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Suggestion Relative prestige of institutions

  1. Aug 22, 2011 #1

    MATLABdude

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    Not to single out the particular poster who's asked about the comparative 'prestige' of institutions, or of what it takes to get into these highly prestigious institutions, but this topic seems to come up (in one form or another) fairly often.

    Could we sticky a new thread in the Academic Forum that could serve as a reference to point posters to, or even as a "What does a prestigious undergrad / grad school mean?" Then again, the Princeton Review (and others) probably has something like this (so maybe it's better to focus on the grad school portion).

    Usually, the question is posed as what quality of education one receives at this versus a state school, versus a community college, versus online education (at a reputable institution), versus a diploma mill (no ranking / prestige is implied in this listing). We know that the quality of instruction (at least for undergrad) is definitely not uniform, and not necessarily better at research-intensive institutions. The "cutting edge" research will happen at a research-intensive school, but how often (and in what depth) does that get brought up in the undergrad curriculum?

    I'll posit that I see the gross misconception that an Ivy League education is a Golden Meal Ticket or 6/7 figure entry-level job, or even a ticket to a faculty position (and conversely, the implication that non-Ivy graduates are somehow not talented, not intelligent, or generally not worthy. But maybe that's just because I didn't attend one (note that I make no claims to talent, intelligence or worthiness).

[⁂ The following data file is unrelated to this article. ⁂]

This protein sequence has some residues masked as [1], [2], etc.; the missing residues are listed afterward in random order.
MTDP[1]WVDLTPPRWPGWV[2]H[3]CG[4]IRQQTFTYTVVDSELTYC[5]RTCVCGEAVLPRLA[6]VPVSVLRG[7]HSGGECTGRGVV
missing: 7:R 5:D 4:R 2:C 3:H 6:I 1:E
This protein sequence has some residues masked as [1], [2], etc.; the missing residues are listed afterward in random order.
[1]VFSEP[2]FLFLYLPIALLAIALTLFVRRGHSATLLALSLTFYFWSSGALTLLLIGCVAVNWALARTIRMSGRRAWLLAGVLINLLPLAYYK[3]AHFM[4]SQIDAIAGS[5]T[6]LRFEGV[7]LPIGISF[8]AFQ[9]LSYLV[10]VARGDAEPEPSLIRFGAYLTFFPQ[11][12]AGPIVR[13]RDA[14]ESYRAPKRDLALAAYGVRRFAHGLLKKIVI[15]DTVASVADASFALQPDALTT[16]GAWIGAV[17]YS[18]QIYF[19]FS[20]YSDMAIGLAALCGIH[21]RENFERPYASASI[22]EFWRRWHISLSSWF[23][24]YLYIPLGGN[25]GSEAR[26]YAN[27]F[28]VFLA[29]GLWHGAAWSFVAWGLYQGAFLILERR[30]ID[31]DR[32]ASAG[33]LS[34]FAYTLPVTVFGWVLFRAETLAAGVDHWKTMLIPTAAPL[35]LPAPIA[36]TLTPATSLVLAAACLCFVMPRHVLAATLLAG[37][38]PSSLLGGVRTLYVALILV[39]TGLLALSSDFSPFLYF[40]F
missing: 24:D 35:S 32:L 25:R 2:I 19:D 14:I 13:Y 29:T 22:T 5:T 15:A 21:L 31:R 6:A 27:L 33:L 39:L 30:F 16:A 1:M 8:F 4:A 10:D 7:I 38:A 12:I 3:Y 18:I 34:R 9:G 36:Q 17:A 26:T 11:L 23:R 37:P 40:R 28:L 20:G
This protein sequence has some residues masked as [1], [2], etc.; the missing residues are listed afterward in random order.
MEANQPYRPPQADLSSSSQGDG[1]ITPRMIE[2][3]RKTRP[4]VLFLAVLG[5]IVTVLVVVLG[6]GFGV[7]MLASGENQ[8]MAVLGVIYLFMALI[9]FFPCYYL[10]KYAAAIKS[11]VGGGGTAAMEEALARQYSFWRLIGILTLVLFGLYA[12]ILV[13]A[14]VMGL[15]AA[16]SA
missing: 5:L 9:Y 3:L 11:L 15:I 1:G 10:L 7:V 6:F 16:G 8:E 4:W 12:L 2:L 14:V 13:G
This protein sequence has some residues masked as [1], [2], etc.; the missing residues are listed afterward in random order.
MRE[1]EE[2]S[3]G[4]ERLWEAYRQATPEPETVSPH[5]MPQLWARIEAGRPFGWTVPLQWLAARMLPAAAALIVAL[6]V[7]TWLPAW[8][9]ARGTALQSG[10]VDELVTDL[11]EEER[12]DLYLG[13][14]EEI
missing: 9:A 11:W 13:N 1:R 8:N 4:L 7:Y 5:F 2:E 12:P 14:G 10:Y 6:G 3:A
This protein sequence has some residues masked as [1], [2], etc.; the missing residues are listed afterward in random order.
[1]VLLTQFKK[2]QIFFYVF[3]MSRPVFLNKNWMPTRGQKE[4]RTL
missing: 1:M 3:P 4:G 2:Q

In the end, most accredited institutions will deliver a decent quality undergraduate education, and it'll be up to an individual's own talent, experiences, and their personal education (and yes, a little luck) to make their own way in life. Granted, it may be a little easier when your degree says Harvard or some such, but not having such a degree doesn't automatically disqualify you from graduate school, a particular position, etc.

    As for graduate school, the experience probably varies even more greatly, depending on research group, supervisor, area of specialization, and just what sort of project is being pursued.

    Just some thoughts! And no, I'm definitely not volunteering to write / compile the post / thread, especially since I'm probably not qualified to do so!
     
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  3. Aug 22, 2011 #2

    micromass

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    I second the request. But I'm not sure who's going to write the thing... I would love to do it, but I'm far from qualified (I'm not even american). I hope people will see MATLAB's post and volunteer to make something.
     
  4. Aug 22, 2011 #3

    Astronuc

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    It's not the name of the school, but it's what one learns and knows. It doesn't matter where the knowledge was gained, but the knowledge that is gained, that counts. If one doesn't know, it doesn't matter where one attended school.

    In general, reputations are over-rated/inflated. Prestige is over-rated.
     
  5. Aug 22, 2011 #4

    Evo

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    I hate to be honest, but it does matter. As far as employment goes, it does matter where you got your degree. My ex is an Ivy League grad and he's gotten interviews and jobs just because of where he went, and he was told so. When you're in a pile of resumes, it matters if you graduated from Yale or Avila college.